The wait is over. This week, the first consumer Oculus Rift headsets are shipping. But having a VR headset is one thing; knowing what to do with it is another. At launch, Oculus’ store has more than three dozen games, shorts, and experiments, with prices ranging from about $5 to $60.
Some games are brand new; some are flatscreen experiences that have been ported to VR. Buying everything would cost as much as the Rift itself, and frankly, not everything is worth your time. Here are some of our favorite Oculus experiences so far:
Read: Our Oculus Rift review
Like space itself, Adrift is both deadly and beautiful. The first-person narrative game, set in a disaster-struck space station, forces players to deal with the inertia that made Gravity so scary: when you're in a zero-gravity vacuum, the smallest movement can either get you to your goal, smash your body against a wall, or send you floating into nowhere while your oxygen runs out. It's coming out on PC in both VR and non-VR versions, so it's worth a look whether or not you own an Oculus Rift.
Chronos is one of the biggest, most complex games published so far for virtual reality. It's a third-person fantasy RPG that borrows a lot of gameplay elements from Dark Souls, but as its name suggests, there's also an interesting time-based component: each one of your deaths "ages" you by a year, changing the cost of acquiring different skills as you get older. And its world's interesting blend of high fantasy and alternate history — including some weird nods to VR inside the game — make it more than just a Souls knockoff.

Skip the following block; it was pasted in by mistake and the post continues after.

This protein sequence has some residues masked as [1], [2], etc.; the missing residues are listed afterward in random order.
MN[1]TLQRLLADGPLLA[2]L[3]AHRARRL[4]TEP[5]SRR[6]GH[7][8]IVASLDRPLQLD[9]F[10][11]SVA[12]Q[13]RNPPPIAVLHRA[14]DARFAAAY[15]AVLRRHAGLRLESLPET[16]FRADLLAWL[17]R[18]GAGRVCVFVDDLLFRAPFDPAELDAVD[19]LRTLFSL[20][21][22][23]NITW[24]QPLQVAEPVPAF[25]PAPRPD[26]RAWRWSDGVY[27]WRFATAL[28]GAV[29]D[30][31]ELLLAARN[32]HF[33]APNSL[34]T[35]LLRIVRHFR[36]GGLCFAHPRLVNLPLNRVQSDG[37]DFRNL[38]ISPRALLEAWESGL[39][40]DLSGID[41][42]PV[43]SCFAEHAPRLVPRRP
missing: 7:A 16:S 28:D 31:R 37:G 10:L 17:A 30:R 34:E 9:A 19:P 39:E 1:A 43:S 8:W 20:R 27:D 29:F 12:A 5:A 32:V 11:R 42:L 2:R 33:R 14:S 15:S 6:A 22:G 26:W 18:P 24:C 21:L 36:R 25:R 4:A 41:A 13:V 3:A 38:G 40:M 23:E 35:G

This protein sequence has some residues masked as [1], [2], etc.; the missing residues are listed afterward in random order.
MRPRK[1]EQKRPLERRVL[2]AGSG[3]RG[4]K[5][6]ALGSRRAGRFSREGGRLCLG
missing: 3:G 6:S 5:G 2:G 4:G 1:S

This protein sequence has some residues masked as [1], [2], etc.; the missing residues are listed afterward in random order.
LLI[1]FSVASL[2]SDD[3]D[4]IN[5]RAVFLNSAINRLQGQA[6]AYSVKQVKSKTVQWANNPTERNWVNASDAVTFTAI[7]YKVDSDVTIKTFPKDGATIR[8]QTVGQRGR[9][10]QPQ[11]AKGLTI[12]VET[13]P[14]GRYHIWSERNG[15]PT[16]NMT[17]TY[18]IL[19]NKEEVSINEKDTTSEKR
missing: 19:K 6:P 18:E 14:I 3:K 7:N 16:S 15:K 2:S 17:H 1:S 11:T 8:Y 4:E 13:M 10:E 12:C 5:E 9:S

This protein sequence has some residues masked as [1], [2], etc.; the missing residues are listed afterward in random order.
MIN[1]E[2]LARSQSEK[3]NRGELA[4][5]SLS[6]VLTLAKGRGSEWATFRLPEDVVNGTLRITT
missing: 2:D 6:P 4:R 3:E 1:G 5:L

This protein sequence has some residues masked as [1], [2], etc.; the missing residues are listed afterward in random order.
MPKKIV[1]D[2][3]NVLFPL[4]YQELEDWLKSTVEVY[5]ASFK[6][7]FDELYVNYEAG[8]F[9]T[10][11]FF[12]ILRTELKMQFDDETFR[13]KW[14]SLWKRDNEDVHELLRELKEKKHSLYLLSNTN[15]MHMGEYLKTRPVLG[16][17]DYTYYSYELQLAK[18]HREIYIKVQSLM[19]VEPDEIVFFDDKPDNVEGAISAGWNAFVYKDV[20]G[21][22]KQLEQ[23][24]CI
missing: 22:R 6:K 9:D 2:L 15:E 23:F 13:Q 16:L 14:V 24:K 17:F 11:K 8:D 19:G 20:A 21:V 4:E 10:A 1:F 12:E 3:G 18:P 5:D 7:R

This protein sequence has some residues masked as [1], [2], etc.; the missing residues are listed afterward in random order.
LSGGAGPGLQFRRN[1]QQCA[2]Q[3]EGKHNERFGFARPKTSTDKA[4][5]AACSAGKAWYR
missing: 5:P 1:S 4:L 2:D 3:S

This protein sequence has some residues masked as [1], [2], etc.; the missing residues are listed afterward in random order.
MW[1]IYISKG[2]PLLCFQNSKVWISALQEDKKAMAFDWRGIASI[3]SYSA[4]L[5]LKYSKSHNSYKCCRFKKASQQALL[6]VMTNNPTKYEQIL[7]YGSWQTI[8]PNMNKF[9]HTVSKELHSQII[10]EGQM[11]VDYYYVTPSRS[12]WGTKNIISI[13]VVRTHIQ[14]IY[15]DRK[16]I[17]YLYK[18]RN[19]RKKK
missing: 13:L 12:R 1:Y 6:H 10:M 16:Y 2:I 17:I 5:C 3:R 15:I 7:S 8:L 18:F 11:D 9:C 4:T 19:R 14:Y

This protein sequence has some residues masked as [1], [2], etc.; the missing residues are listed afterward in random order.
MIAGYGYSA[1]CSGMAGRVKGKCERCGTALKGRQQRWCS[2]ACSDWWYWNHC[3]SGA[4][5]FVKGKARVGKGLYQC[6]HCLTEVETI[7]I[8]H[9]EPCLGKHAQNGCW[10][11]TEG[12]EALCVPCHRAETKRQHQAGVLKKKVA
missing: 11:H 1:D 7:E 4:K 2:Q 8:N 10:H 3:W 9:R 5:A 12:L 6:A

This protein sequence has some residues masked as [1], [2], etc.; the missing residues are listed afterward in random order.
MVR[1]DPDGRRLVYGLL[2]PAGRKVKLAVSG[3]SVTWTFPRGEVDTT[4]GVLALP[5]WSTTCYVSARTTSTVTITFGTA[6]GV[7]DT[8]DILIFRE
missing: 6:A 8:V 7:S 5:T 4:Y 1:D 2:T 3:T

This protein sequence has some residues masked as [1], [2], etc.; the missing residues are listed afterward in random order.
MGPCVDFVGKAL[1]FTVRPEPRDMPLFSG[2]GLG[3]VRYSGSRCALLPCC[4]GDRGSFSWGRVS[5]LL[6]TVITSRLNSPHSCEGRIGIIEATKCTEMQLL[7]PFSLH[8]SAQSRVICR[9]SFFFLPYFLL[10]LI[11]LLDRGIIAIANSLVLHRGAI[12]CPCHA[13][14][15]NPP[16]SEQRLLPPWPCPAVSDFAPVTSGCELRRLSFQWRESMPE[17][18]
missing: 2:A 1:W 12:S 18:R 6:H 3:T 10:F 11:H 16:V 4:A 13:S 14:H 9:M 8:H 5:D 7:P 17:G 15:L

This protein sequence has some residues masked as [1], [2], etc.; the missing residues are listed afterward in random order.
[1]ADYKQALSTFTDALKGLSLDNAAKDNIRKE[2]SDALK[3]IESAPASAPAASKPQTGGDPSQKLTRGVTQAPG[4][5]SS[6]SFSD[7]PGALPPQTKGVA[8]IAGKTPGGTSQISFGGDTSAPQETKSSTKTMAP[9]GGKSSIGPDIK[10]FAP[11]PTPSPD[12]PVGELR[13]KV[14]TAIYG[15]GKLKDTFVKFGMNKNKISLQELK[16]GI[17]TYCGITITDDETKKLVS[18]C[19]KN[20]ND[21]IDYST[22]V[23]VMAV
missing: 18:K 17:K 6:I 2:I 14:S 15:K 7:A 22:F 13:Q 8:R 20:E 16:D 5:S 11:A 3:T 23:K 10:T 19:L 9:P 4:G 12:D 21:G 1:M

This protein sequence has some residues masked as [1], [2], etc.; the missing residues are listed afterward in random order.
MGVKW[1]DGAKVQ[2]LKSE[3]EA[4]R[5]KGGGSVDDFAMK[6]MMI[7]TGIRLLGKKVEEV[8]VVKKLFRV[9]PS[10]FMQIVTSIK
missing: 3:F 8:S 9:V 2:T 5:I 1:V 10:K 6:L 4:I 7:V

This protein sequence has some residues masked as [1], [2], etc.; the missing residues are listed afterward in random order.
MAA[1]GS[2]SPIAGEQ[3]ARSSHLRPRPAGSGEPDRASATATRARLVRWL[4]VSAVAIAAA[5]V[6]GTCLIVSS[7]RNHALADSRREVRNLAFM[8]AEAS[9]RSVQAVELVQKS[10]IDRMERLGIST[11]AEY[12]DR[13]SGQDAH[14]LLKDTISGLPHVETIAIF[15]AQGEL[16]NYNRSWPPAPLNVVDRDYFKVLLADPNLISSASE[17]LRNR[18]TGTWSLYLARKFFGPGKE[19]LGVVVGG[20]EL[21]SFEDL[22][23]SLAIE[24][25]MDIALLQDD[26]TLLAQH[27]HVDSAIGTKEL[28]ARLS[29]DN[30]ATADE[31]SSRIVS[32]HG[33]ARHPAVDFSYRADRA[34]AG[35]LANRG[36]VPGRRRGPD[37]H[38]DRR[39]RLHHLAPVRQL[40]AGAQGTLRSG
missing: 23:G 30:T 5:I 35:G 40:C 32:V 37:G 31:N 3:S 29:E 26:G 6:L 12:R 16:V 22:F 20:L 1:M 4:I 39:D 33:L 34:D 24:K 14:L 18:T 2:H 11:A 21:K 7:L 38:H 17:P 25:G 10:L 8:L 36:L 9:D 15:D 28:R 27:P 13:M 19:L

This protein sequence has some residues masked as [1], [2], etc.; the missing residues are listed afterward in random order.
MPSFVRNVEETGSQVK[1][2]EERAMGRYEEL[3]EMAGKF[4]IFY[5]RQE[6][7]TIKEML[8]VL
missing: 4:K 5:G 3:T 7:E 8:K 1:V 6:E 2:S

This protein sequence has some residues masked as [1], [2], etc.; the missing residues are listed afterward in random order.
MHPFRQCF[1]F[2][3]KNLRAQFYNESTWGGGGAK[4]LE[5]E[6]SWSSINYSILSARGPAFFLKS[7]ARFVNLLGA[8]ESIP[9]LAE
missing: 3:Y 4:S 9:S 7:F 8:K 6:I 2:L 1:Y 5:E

Darknet is one of the oldest VR games around, and still one of the best. It's a cyberpunk-y hacking title that asks you to capture data nodes by solving clever procedurally-generated puzzles, then strategize to compromise an entire computer system before the authorities catch you. The new Oculus Rift version offers a smoother, more comfortable experience than its Gear VR counterpart, thanks to things like the Rift's positional tracking camera.
Technically, EVE: Valkyrie is coming bundled with every pre-ordered consumer Rift — don’t forget to check your email for that download code — but if you’re still trying to make the most out of a developer kit headset, this space dogfighter is worth paying a the full price for. Valkyrie was built from the ground up with VR in mind, and it shows. Sure, it can be frustrating, but few games look as gorgeous or feel as immersive — even when your ship is (constantly) exploding.
Pinball FX2 VR
Yes, a virtual reality pinball arcade sounds a little silly, and it is. It's a room full of tables that you use exactly like real machines, except that things like fish or space vessels float around your body while you're playing. But as someone who spent way too many hours in 3D Pinball for Windows, hyper-realistic virtual pinball is a strangely satisfying experience.
Radial-G: Racing Revolved
If you want a hyper-realistic racing simulation for Oculus Rift, try something like Project CARS. If you just want to go crazy driving around a 360-degree neon Mobius strip, hitting ramps and trying to knock other cars out of the way while techno music pulses between your ears, Radial G isn't a bad pick.
Keep Talking and Nobody Explodes
We’ve recommended Keep Talking and Nobody Explodes before, and we will continue to bring it up until everyone with a VR headset gives it a chance. The concept is simple: someone wearing the headset has to defuse a comically-complicated bomb, but in order to defuse it, they’ll need to work with someone in the real world to sift through an actual instruction manual. Makes for a great party game.
In addition to about 30 or so games, Oculus Rift is launching with a handful of short stories that are not to be overlooked. The best one might be Lost, from director Saschka Unseld (Pixar’s The Blue Umbrella). Quick but powerful, it’s a good sign of VR storytelling to come.
Verge Reviews: Oculus Rift